Biomedic grad Galvin choses a job with a purpose

She left a job in a research lab to become a job coach to help people with special needs. This is seva, the Sikh concept of selfless service

| Singapore | 15 July 2017 | Asia Samachar |
Galvin Sandu (left) in discussion with a staff supervising Salim, a Down Syndrome person coached by Galvin – Photo grab from The Red Dot programme

Galvin Sandhu’s work is special in many ways. The Singaporean job coach bridges the needs of people with special needs and potential employers. She has to go the extra mile to ensure that the new job’s social and physical environment suits their client.

She chose this job because she feels she is more of a ‘people person’. Earlier, she was working in a research development laboratory. It was very much in line with her tertiary education in biomedical science. But there was a void within.

After some thinking, she took up a job as a placement executive at Movement for the Intellectually Disabled of Singapore (MINDS), one of oldest and largest non-governmental organisations catering to the needs of persons with intellectual disability (PWIDs) in Singapore.

“I always wanted to do a job with a purpose that allowed me to help someone and this was a perfect job that allowed me to do so,” she told Asia Samachar when asked what made her switch careers.

Her words are perfectly aligned with the Sikh concept of seva or selfless service.

In May, Galvin was featured in Singapore television programme shadowing a client with Down Syndrome. She had successfully moulded Salim, 29, into a confident, independent worker.

“When they are able to hold a job, most of them find a purpose and immediately you can see a chance in their character. It’s very rewarding,” she said in an interview for the programme. See: The Red Dot segment (25 May 2017).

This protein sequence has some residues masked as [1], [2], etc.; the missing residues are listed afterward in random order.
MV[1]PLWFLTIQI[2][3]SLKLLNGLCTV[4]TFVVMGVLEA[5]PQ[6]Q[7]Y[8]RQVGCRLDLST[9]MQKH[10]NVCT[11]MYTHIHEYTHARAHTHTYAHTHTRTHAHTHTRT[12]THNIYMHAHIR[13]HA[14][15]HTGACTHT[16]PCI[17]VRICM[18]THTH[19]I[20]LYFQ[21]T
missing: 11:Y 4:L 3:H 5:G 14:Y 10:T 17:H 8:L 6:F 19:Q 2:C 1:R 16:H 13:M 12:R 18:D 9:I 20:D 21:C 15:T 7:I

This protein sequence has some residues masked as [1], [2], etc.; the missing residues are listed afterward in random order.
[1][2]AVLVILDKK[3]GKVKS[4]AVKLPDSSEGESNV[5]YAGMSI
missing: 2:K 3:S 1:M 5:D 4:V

MINDS was founded in May 1962 by a group of philanthropists who saw the need to provide equal opportunities for children with intellectual disabilities to receive education and later, to be integrated as contributing and responsible citizens in Singapore, according to information on its website

It now runs four Special Education Schools; three Employment Development Centres (EDCs); six Training and Development Centres (TDCs); two Homes (one for adults, one for children); one Hostel (for adults), and a Caregivers Support Centre and home-based care services to cater to the educational, vocational, social and welfare needs of people with intellectual disability.

MINDS welcome volunteers who are deemed to play a critical role in empowering their clients and promoting inclusion of persons with intellectual disability into society today.



What are the challenges you face to adjust to this new role?

Every client we work with is different just like every human being. Hence adjusting to find an effective way to communicate with them and getting them to be comfortable enough with us is a challenge. We also work with caregivers and employers which has its own set of challenges at times.

Tell us a bit about yourself?

I am the oldest of 3 siblings. Have a background and degree with honors in biomedical science.

How did your family and friends react when you switched to this job?

At the start my father wasn’t to pleased as he felt that I should work in a related field to my studies. However as I told him and my family more about what I do, they were all very supportive of my decision to make the career switch and I can safely say they are proud of what I do.

GALVIN SANDHU: She has a degree with honors in biomedical science, but chose to pursue a different career path – Photo / Supplied

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